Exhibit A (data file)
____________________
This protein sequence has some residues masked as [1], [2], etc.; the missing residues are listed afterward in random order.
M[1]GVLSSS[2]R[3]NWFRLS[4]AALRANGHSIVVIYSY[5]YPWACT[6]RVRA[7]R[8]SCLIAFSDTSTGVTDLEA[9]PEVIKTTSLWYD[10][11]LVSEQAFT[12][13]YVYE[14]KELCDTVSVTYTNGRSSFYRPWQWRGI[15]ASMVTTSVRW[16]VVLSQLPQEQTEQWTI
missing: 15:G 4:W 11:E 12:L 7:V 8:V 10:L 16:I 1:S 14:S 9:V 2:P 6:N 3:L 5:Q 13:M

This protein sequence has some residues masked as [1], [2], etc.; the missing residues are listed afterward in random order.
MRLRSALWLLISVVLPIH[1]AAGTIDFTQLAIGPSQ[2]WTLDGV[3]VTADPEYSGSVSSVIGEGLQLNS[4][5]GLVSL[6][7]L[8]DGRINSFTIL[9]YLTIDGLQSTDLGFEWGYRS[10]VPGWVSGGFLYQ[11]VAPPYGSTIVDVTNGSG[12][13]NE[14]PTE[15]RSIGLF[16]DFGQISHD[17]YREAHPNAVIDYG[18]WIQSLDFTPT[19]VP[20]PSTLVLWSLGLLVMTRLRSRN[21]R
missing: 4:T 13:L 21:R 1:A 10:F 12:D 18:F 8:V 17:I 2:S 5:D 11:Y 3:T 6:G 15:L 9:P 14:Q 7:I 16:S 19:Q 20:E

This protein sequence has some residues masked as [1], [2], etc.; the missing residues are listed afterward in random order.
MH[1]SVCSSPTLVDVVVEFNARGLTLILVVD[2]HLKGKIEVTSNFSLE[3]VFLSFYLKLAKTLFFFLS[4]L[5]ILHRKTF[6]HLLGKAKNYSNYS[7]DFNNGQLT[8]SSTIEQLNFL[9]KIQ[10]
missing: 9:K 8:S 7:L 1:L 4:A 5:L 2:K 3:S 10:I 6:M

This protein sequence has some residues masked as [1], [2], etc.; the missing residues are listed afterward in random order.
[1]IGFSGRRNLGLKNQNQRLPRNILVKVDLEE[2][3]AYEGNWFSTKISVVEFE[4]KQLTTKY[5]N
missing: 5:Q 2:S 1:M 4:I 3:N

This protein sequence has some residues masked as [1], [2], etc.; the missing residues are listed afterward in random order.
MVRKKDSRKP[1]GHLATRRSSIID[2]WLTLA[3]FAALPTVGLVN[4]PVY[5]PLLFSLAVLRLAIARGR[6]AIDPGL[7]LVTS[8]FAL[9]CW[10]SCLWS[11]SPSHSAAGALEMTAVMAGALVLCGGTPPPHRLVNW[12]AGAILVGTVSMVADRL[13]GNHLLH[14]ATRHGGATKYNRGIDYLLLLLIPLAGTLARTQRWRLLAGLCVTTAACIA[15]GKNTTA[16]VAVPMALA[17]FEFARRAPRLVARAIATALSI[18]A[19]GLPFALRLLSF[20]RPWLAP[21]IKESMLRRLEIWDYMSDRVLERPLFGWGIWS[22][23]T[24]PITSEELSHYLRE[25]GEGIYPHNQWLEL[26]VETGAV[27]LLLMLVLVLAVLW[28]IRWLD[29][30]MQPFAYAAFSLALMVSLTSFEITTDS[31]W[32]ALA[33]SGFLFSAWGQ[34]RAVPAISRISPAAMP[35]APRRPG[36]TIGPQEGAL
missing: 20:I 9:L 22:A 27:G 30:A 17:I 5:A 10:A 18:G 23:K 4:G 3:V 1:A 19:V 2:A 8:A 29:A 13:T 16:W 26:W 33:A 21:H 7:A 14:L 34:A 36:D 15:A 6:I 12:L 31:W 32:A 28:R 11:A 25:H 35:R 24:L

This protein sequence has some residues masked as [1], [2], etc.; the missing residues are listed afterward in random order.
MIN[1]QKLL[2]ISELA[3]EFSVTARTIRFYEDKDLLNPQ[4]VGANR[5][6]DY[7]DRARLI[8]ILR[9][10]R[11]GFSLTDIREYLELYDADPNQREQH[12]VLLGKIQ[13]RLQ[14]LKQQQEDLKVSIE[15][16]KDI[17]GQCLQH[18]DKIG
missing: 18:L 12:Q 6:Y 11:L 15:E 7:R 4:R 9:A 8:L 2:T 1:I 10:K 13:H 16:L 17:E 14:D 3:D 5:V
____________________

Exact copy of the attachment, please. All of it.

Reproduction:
This protein sequence has some residues masked as [1], [2], etc.; the missing residues are listed afterward in random order.
M[1]GVLSSS[2]R[3]NWFRLS[4]AALRANGHSIVVIYSY[5]YPWACT[6]RVRA[7]R[8]SCLIAFSDTSTGVTDLEA[9]PEVIKTTSLWYD[10][11]LVSEQAFT[12][13]YVYE[14]KELCDTVSVTYTNGRSSFYRPWQWRGI[15]ASMVTTSVRW[16]VVLSQLPQEQTEQWTI
missing: 15:G 4:W 11:E 12:L 7:V 8:V 10:L 16:I 1:S 14:S 9:V 2:P 6:N 3:L 5:Q 13:M

This protein sequence has some residues masked as [1], [2], etc.; the missing residues are listed afterward in random order.
MRLRSALWLLISVVLPIH[1]AAGTIDFTQLAIGPSQ[2]WTLDGV[3]VTADPEYSGSVSSVIGEGLQLNS[4][5]GLVSL[6][7]L[8]DGRINSFTIL[9]YLTIDGLQSTDLGFEWGYRS[10]VPGWVSGGFLYQ[11]VAPPYGSTIVDVTNGSG[12][13]NE[14]PTE[15]RSIGLF[16]DFGQISHD[17]YREAHPNAVIDYG[18]WIQSLDFTPT[19]VP[20]PSTLVLWSLGLLVMTRLRSRN[21]R
missing: 4:T 13:L 21:R 1:A 10:F 12:D 18:F 8:V 17:I 2:S 5:D 11:Y 3:T 6:G 15:L 9:P 14:Q 7:I 16:S 19:Q 20:E

This protein sequence has some residues masked as [1], [2], etc.; the missing residues are listed afterward in random order.
MH[1]SVCSSPTLVDVVVEFNARGLTLILVVD[2]HLKGKIEVTSNFSLE[3]VFLSFYLKLAKTLFFFLS[4]L[5]ILHRKTF[6]HLLGKAKNYSNYS[7]DFNNGQLT[8]SSTIEQLNFL[9]KIQ[10]
missing: 9:K 8:S 7:L 1:L 4:A 5:L 2:K 3:S 10:I 6:M

This protein sequence has some residues masked as [1], [2], etc.; the missing residues are listed afterward in random order.
[1]IGFSGRRNLGLKNQNQRLPRNILVKVDLEE[2][3]AYEGNWFSTKISVVEFE[4]KQLTTKY[5]N
missing: 5:Q 2:S 1:M 4:I 3:N

This protein sequence has some residues masked as [1], [2], etc.; the missing residues are listed afterward in random order.
MVRKKDSRKP[1]GHLATRRSSIID[2]WLTLA[3]FAALPTVGLVN[4]PVY[5]PLLFSLAVLRLAIARGR[6]AIDPGL[7]LVTS[8]FAL[9]CW[10]SCLWS[11]SPSHSAAGALEMTAVMAGALVLCGGTPPPHRLVNW[12]AGAILVGTVSMVADRL[13]GNHLLH[14]ATRHGGATKYNRGIDYLLLLLIPLAGTLARTQRWRLLAGLCVTTAACIA[15]GKNTTA[16]VAVPMALA[17]FEFARRAPRLVARAIATALSI[18]A[19]GLPFALRLLSF[20]RPWLAP[21]IKESMLRRLEIWDYMSDRVLERPLFGWGIWS[22][23]T[24]PITSEELSHYLRE[25]GEGIYPHNQWLEL[26]VETGAV[27]LLLMLVLVLAVLW[28]IRWLD[29][30]MQPFAYAAFSLALMVSLTSFEITTDS[31]W[32]ALA[33]SGFLFSAWGQ[34]RAVPAISRISPAAMP[35]APRRPG[36]TIGPQEGAL
missing: 20:I 9:L 22:A 27:G 30:A 17:I 5:A 10:A 18:G 23:K 4:G 3:V 1:A 19:V 2:A 8:A 29:A 13:T 16:W 26:W 33:A 21:H 7:A 14:L 34:A 36:D 15:A 6:I 12:L 31:W 32:A 28:R 11:A 25:H 35:R 24:L

This protein sequence has some residues masked as [1], [2], etc.; the missing residues are listed afterward in random order.
MIN[1]QKLL[2]ISELA[3]EFSVTARTIRFYEDKDLLNPQ[4]VGANR[5][6]DY[7]DRARLI[8]ILR[9][10]R[11]GFSLTDIREYLELYDADPNQREQH[12]VLLGKIQ[13]RLQ[14]LKQQQEDLKVSIE[15][16]KDI[17]GQCLQH[18]DKIG
missing: 18:L 12:Q 6:Y 11:L 15:E 7:R 4:R 9:A 8:L 2:T 1:I 10:K 13:H 16:L 17:E 14:D 3:D 5:V